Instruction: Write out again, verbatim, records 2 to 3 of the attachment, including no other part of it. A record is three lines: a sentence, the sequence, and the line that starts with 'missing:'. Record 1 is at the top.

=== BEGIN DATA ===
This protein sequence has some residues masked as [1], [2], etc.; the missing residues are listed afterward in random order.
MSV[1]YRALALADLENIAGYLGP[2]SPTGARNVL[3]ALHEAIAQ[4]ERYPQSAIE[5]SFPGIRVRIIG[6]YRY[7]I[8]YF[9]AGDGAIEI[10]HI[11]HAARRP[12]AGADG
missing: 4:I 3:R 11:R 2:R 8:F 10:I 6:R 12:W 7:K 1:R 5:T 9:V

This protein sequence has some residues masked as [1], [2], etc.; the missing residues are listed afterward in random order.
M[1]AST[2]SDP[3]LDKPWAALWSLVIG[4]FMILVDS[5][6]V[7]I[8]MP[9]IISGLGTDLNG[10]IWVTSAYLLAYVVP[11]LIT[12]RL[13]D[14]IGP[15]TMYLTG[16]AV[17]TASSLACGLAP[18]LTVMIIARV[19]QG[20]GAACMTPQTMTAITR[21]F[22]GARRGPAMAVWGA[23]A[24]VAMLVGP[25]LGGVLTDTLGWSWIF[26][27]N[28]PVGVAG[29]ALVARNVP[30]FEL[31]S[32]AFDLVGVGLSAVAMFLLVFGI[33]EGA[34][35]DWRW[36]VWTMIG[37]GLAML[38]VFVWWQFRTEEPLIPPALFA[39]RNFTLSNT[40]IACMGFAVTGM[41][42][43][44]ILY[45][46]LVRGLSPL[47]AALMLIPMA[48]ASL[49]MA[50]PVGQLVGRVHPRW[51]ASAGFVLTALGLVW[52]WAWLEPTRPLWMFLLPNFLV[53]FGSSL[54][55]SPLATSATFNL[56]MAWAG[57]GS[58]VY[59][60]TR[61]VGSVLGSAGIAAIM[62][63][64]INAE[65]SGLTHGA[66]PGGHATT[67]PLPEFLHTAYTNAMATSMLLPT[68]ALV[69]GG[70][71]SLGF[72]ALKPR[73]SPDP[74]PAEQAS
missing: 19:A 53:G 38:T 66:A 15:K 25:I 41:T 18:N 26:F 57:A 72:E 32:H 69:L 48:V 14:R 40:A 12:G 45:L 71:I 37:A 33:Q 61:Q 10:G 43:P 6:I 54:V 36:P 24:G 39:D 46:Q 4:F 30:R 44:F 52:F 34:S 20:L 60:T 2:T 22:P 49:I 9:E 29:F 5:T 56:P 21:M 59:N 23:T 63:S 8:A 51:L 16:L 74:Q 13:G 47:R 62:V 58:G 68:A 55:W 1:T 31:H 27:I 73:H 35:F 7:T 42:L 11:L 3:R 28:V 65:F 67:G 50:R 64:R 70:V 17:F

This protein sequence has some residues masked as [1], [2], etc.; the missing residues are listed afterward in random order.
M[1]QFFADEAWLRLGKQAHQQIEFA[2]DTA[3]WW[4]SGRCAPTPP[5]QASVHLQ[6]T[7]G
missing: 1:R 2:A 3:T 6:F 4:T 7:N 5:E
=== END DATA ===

This protein sequence has some residues masked as [1], [2], etc.; the missing residues are listed afterward in random order.
M[1]AST[2]SDP[3]LDKPWAALWSLVIG[4]FMILVDS[5][6]V[7]I[8]MP[9]IISGLGTDLNG[10]IWVTSAYLLAYVVP[11]LIT[12]RL[13]D[14]IGP[15]TMYLTG[16]AV[17]TASSLACGLAP[18]LTVMIIARV[19]QG[20]GAACMTPQTMTAITR[21]F[22]GARRGPAMAVWGA[23]A[24]VAMLVGP[25]LGGVLTDTLGWSWIF[26][27]N[28]PVGVAG[29]ALVARNVP[30]FEL[31]S[32]AFDLVGVGLSAVAMFLLVFGI[33]EGA[34][35]DWRW[36]VWTMIG[37]GLAML[38]VFVWWQFRTEEPLIPPALFA[39]RNFTLSNT[40]IACMGFAVTGM[41][42][43][44]ILY[45][46]LVRGLSPL[47]AALMLIPMA[48]ASL[49]MA[50]PVGQLVGRVHPRW[51]ASAGFVLTALGLVW[52]WAWLEPTRPLWMFLLPNFLV[53]FGSSL[54][55]SPLATSATFNL[56]MAWAG[57]GS[58]VY[59][60]TR[61]VGSVLGSAGIAAIM[62][63][64]INAE[65]SGLTHGA[66]PGGHATT[67]PLPEFLHTAYTNAMATSMLLPT[68]ALV[69]GG[70][71]SLGF[72]ALKPR[73]SPDP[74]PAEQAS
missing: 19:A 53:G 38:T 66:A 15:K 25:I 41:T 18:N 26:F 57:A 72:E 32:H 69:L 48:V 14:R 40:A 12:G 45:L 71:I 37:A 33:Q 61:Q 10:G 43:P 6:I 54:V 36:P 24:G 39:D 46:Q 4:F 30:R 44:F 52:F 34:S 20:L 60:T 2:T 22:P 49:I 9:E 29:F 5:T 56:P 21:M 59:N 23:T 63:S 8:A 51:L 16:L 74:Q 13:G 47:R 62:V 58:G 68:A 55:W 1:T 31:H 27:I 73:H 35:F 7:T 42:L 11:L 3:R 28:V 65:F 67:G 50:R 64:R 70:V 17:F

This protein sequence has some residues masked as [1], [2], etc.; the missing residues are listed afterward in random order.
M[1]QFFADEAWLRLGKQAHQQIEFA[2]DTA[3]WW[4]SGRCAPTPP[5]QASVHLQ[6]T[7]G
missing: 1:R 2:A 3:T 6:F 4:T 7:N 5:E